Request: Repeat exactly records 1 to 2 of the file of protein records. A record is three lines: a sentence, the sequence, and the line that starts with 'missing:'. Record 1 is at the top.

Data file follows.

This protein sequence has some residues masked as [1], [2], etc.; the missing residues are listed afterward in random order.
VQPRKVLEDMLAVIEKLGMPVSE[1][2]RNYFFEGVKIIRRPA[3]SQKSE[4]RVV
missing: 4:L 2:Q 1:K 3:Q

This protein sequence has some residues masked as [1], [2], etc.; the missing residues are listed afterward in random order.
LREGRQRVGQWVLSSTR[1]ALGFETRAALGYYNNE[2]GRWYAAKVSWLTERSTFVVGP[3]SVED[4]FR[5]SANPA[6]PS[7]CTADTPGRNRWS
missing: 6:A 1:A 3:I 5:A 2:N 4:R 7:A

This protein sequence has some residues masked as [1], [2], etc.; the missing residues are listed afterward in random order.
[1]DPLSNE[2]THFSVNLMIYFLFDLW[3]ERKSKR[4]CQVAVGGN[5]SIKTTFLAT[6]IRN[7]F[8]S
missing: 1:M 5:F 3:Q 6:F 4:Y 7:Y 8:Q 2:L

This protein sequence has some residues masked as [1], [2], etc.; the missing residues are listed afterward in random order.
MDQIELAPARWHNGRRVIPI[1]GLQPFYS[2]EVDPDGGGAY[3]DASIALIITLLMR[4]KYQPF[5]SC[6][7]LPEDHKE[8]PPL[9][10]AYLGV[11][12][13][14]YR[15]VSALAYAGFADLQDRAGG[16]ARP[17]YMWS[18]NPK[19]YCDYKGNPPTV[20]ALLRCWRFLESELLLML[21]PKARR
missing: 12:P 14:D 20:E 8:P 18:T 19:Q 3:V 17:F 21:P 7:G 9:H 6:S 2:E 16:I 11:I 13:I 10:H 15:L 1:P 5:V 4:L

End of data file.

This protein sequence has some residues masked as [1], [2], etc.; the missing residues are listed afterward in random order.
VQPRKVLEDMLAVIEKLGMPVSE[1][2]RNYFFEGVKIIRRPA[3]SQKSE[4]RVV
missing: 4:L 2:Q 1:K 3:Q

This protein sequence has some residues masked as [1], [2], etc.; the missing residues are listed afterward in random order.
LREGRQRVGQWVLSSTR[1]ALGFETRAALGYYNNE[2]GRWYAAKVSWLTERSTFVVGP[3]SVED[4]FR[5]SANPA[6]PS[7]CTADTPGRNRWS
missing: 6:A 1:A 3:I 5:A 2:N 4:R 7:A